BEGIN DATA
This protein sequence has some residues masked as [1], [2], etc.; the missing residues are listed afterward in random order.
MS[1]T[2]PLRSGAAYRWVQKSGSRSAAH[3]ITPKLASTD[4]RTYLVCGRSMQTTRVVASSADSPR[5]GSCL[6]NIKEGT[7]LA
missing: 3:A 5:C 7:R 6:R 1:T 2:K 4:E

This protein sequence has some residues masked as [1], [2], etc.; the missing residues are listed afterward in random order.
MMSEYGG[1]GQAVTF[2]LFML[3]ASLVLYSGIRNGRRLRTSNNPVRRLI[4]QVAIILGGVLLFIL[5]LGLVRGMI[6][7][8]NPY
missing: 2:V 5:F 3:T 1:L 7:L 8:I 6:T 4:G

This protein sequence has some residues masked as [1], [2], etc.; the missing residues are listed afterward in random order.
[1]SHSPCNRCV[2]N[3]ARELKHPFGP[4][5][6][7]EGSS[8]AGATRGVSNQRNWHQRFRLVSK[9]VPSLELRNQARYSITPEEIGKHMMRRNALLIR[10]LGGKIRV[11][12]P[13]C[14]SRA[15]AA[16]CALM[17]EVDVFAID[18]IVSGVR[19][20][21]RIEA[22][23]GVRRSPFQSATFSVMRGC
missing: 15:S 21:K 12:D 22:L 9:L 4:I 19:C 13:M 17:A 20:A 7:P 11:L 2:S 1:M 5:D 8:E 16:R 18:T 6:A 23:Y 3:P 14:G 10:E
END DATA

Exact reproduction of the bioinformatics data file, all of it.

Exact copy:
This protein sequence has some residues masked as [1], [2], etc.; the missing residues are listed afterward in random order.
MS[1]T[2]PLRSGAAYRWVQKSGSRSAAH[3]ITPKLASTD[4]RTYLVCGRSMQTTRVVASSADSPR[5]GSCL[6]NIKEGT[7]LA
missing: 3:A 5:C 7:R 6:R 1:T 2:K 4:E

This protein sequence has some residues masked as [1], [2], etc.; the missing residues are listed afterward in random order.
MMSEYGG[1]GQAVTF[2]LFML[3]ASLVLYSGIRNGRRLRTSNNPVRRLI[4]QVAIILGGVLLFIL[5]LGLVRGMI[6][7][8]NPY
missing: 2:V 5:F 3:T 1:L 7:L 8:I 6:T 4:G

This protein sequence has some residues masked as [1], [2], etc.; the missing residues are listed afterward in random order.
[1]SHSPCNRCV[2]N[3]ARELKHPFGP[4][5][6][7]EGSS[8]AGATRGVSNQRNWHQRFRLVSK[9]VPSLELRNQARYSITPEEIGKHMMRRNALLIR[10]LGGKIRV[11][12]P[13]C[14]SRA[15]AA[16]CALM[17]EVDVFAID[18]IVSGVR[19][20][21]RIEA[22][23]GVRRSPFQSATFSVMRGC
missing: 15:S 21:K 12:D 22:L 9:L 4:I 19:C 13:M 17:A 20:A 7:P 11:L 2:S 1:M 5:D 8:E 16:R 18:T 6:A 23:Y 3:P 14:G 10:E